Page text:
What’s the Difference Between Unscripted and Scripted Television?
Scripted television and unscripted television are two completely different genres. If you’re just starting out in your career, it’s important that you fully understand the difference between the two. When scrolling through the Casting Depot casting calls, there will be a mix of both types of projects (unless you decide to filter otherwise). Some actors only apply to scripted calls while others apply to both unscripted and unscripted. It simply depends on what their goals are.
- 1. Scripted television is all content that’s produced with a script. Examples include television series, movies and commercials.
- 2. Unscripted television is all content that’s produced without a script. Examples include YouTube talk shows, documentary-series and game shows.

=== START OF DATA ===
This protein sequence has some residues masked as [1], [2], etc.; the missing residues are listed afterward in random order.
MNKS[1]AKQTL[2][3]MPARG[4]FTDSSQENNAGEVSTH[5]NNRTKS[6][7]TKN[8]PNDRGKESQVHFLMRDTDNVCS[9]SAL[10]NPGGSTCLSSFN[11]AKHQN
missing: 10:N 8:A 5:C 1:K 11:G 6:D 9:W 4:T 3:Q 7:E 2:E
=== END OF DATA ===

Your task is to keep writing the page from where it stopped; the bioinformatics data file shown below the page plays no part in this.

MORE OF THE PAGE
A common misconception is that unscripted television is only reality TV. Unscripted content is an umbrella term for all programming that does not require a formatted script. The term ‘unscripted’ was coined years ago when the launch of reality-based dramatic content became relevant in programming. Survivor was arguably one of the first successful reality-TV shows. Since then, this section of the industry has completely evolved into other areas of unscripted content including game shows, talk shows, doc-series and yes - still reality tv shows.
A job post on the Casting Depot casting dashboard will have a description of the series the poster is looking to cast. It’ll outline the mandate they’re looking to fill which should be insightful into what type of unscripted show they’re working on (if it’s not stated otherwise). If you’re ever confused with the type of project your auditioning for, it’s encouraged to reach out to the poster and simply ask.